As well as detailing the effect on organs and glands, scientific research has begun to show how yoga can benefit the functioning of nerves. For example, a 2011 study showed that the flexing poses of yoga help to stimulate the vagus nerve. Amongst other things, this nerve regulates the heartbeat and controls the immune system, playing a major role in fighting inflammation. The study showed that, through stimulation of the vagus nerve, yoga improved the condition of participants suffering from rheumatoid arthritis.
This is just one example from many, but it goes to show that yoga can improve the way our body functions. A better functioning body is a more efficient body, with more energy being a happy side effect.
This is perhaps the most obvious one, but the effects of proper relaxation shouldn’t be underestimated. Often we find it hard to relax, actually being unable to let go of tension we are holding.
Yoga helps to relieve the tension we hold in the stress hotspots of the shoulders and the hips. More than this it teaches us the body awareness we need to recognise and release such patterns of tension and habitual responses to stress.
As well as working on the physical level, it also allows us to work on the mind too. Yoga encourages mental calm and focus. Through a slow, steady breath, the mind is slowed and through focusing on the postures, especially on the challenging poses such as balancing, we bring the mind to a quiet focus, rather than firing in all different directions.
A quieter mind and less tension in the body – it’s a positive spiral that allows us to move towards true relaxation, better sleep and more energy.
In the book Recovery from CFS: 50 Personal Stories about half of the stories include diet and nutrition as a major factor in recovery. If we don’t put the right fuel in our tank, we simply cannot expect our bodies to function properly.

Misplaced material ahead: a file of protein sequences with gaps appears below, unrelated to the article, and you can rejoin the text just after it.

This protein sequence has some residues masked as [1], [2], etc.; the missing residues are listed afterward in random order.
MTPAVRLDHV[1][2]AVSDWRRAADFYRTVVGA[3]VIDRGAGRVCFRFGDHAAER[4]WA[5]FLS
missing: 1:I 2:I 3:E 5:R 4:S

Although yoga doesn’t focus so much on diet (you might want to explore yoga’s sister science, Ayurveda, for that), it does facilitate and encourage a healthier and more harmonious relationship to food, which is the precursor for any successful diet.
With the increased body awareness and self-care that yoga brings, it becomes easier to eat well – you naturally start to make healthier choices, rather than feeling like you are putting yourself on a diet. Again we find another positive spiral of practising yoga, eating well and feeling more energetic – each playing its part to help us feel happier, healthier and more energetic.
There’s so much to say when it comes to yoga and fatigue but hopefully this short selection of ideas has helped you to consider some extra ways that yoga might help you.
The real power of yoga comes in it being truly holistic – it operates on many different levels and parts of the body and mind. The effects are cumulative and the body is gently encouraged back into harmony and health – which is, after all, its natural state.
I hope you feel inspired to get to your local yoga class (or just to get on your mat at home) and to notice all the positive spirals that yoga can create in your life.
Beat Fatigue with Yoga – Fiona Agombar
The author suffered from a severe form of ME that led to three months in hospital and using a wheelchair. Her book is a well-rounded look at how yoga can help both ME and more everyday fatigue, including many postures, breathing exercises and meditations.
The Breathing Book – Donna Farhi
Although not directly about fatigue, this is a valuable resource for anyone wanting to reap the benefits of full and natural breathing.
The Science of Yoga: The Risks and the Rewards – William J Broad
This includes a lot of scientific evidence, including the 2011 study into rheumatoid arthritis, and a lot of debunking of myths. For anyone with both an interest in yoga and science, it’s a fascinating read.